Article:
Green-image In the last couple of days the Tory leadership has been making a determined effort to show that green Conservatism is alive and kicking.  Yesterday George Osborne announced ten new green initiatives in advance of Wednesday's Budget.  Speaking to the Wildlife Trust today David Cameron has announced that Nick Herbert MP, Shadow Secretary of State for the Environment, Food and Rural Affairs, will investigate the practicalities of setting up a scheme that will ensure any development that damages the environment makes a compensating investment in the environment elsewhere.

The Tory scheme was first reported by The Guardian in February.  A cost of £5,000 per average house was mentioned by that newspaper at the time although ConHome doesn't expect the Tory proposal to be so expensive.  Nonetheless, it could significantly raise the cost of housebuilding but would release enormous sums for investment in new parkland or for protecting areas of outstanding natural beauty.

This is what David Cameron will say:

"The idea, to put it simply, is that any cost to biodiversity, through something like development, is compensated for by at least an equivalent investment in biodiversity elsewhere. So instead of simply planting trees on a small patch of land on the edge of a new housing development, for example, conservation credits would allow several developments in one area to be pooled to create large habitat projects. This could be a new country park or community woodland, so there was somewhere for local children to play and learn about their environment. It could be new wetlands, or a new wildlife reserve. These projects would not only provide significant enjoyment to people, they would also create new habitats in which nature can survive and thrive.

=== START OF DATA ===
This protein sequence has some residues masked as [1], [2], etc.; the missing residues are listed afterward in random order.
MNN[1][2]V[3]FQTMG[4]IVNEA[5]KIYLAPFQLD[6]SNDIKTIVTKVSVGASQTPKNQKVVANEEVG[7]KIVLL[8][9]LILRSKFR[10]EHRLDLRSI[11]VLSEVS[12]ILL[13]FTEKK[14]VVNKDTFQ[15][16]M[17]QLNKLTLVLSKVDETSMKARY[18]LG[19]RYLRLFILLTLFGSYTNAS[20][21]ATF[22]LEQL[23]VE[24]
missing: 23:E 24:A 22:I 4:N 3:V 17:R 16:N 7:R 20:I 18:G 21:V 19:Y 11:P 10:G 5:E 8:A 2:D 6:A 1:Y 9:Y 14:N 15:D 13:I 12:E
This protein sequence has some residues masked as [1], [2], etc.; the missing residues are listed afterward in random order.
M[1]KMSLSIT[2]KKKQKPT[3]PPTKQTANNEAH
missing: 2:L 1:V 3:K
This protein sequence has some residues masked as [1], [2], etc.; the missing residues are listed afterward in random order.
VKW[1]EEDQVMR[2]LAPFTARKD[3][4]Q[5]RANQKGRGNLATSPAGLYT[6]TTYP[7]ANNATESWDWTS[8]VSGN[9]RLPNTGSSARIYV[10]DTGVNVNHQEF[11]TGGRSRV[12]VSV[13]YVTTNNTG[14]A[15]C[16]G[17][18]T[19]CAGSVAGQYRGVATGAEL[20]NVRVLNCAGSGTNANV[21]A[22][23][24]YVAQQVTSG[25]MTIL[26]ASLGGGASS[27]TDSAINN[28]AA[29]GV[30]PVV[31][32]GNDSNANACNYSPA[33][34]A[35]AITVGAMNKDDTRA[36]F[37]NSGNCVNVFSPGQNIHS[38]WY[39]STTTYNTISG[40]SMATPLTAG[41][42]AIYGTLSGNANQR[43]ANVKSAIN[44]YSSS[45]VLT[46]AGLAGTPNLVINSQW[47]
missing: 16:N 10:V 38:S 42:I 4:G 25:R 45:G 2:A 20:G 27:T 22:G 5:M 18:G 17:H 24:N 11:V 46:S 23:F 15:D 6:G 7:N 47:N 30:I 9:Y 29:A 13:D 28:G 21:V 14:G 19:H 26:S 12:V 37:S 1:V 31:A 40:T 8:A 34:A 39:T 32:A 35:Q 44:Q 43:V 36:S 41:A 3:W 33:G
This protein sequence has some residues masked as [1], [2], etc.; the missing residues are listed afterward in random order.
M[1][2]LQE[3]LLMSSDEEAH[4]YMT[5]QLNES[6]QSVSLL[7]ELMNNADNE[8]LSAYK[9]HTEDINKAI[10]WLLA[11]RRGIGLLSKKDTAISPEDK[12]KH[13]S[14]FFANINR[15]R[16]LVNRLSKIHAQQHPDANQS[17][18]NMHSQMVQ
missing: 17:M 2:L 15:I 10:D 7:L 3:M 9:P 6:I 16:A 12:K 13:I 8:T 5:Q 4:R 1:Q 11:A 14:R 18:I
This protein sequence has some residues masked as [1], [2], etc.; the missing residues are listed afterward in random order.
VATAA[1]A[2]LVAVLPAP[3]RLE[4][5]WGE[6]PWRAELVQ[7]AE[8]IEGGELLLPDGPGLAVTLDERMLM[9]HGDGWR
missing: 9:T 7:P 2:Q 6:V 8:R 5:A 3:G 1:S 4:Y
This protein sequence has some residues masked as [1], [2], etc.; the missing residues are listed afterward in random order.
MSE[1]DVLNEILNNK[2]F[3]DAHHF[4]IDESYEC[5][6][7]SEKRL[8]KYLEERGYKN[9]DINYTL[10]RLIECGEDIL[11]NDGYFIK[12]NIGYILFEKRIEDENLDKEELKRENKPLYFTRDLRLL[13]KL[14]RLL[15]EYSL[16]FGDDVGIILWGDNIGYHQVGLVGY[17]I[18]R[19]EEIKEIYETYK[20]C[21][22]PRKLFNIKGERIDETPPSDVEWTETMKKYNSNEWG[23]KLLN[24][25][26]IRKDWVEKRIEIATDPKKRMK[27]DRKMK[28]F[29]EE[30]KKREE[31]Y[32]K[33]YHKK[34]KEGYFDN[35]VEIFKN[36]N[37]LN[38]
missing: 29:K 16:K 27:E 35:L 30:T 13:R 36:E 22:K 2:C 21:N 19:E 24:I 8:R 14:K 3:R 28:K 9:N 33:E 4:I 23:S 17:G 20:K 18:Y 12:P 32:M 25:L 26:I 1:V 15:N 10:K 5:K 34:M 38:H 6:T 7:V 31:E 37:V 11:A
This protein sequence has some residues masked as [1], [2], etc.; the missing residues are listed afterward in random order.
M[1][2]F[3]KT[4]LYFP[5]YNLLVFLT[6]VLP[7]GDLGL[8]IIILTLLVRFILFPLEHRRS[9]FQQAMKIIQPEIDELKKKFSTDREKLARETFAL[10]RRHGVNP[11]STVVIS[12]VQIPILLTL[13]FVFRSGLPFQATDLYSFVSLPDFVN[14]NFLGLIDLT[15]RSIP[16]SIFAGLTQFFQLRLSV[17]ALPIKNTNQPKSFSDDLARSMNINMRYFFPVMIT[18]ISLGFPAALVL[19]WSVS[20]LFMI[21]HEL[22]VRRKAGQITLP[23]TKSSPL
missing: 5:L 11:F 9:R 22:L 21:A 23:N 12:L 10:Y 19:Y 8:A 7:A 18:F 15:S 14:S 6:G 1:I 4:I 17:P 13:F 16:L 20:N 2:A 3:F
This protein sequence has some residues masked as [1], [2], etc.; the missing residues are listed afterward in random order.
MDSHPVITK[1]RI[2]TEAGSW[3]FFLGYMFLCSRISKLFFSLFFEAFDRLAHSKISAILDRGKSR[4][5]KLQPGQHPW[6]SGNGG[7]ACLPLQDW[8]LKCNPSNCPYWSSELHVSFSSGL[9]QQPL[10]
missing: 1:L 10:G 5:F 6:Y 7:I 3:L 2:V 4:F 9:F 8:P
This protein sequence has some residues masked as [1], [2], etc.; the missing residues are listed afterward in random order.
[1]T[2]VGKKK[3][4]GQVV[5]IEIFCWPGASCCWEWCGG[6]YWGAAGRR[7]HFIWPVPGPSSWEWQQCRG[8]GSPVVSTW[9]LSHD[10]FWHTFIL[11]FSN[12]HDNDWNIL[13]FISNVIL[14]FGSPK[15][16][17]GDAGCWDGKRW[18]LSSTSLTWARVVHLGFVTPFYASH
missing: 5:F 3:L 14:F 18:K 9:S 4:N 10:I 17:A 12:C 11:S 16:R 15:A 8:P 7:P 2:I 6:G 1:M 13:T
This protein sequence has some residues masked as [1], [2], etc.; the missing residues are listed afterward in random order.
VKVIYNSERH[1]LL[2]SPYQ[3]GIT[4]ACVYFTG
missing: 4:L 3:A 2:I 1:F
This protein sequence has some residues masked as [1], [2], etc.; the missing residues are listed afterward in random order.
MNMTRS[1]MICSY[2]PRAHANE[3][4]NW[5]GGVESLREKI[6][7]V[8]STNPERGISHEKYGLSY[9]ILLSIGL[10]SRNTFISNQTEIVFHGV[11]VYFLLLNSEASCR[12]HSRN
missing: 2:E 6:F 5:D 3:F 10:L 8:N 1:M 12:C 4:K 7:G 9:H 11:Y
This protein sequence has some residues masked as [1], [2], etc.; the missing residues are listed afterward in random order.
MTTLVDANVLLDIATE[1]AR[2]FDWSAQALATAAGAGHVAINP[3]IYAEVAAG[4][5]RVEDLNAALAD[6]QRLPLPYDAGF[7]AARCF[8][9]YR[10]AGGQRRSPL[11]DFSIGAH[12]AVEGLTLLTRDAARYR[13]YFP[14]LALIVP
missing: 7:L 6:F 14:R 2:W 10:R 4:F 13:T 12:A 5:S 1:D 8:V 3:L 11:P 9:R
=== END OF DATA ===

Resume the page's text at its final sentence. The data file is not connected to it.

Conservation credits are about placing a value on biodiversity for the first time, because only if you place a value on something can you truly compensate for loss. This is potentially an incredibly exciting idea to enhance biodiversity, but the practicalities need careful consideration.  Any system must be consistent with our local objectives. We must take care not to put unaffordable burdens on home ownership.  It will have to be fully consistent with our plans to expand the number of affordable homes. 

The system mustn’t make it more difficult for responsible businesses to make green choices and invest in local conservation projects. And it mustn’t create a new bureaucracy – in fact, it should do the opposite the aim should be to give companies and voluntary organisations a new way of engaging in enhancing biodiversity, without a complex  apparatus of state regulation.

We also need to find ways to make it easier for local people to create wildlife habitats close to home which families can enjoy. I’m confident these details can be worked out – I want them to be worked out. 

So today I am delighted to announce that Nick Herbert will set up a review into the scope for introducing a system of conservation credits in England.”

Earlier today a poll found that a former Tory environmental policy idea – to incentivise home energy efficiency – was not popular with Tory voters.

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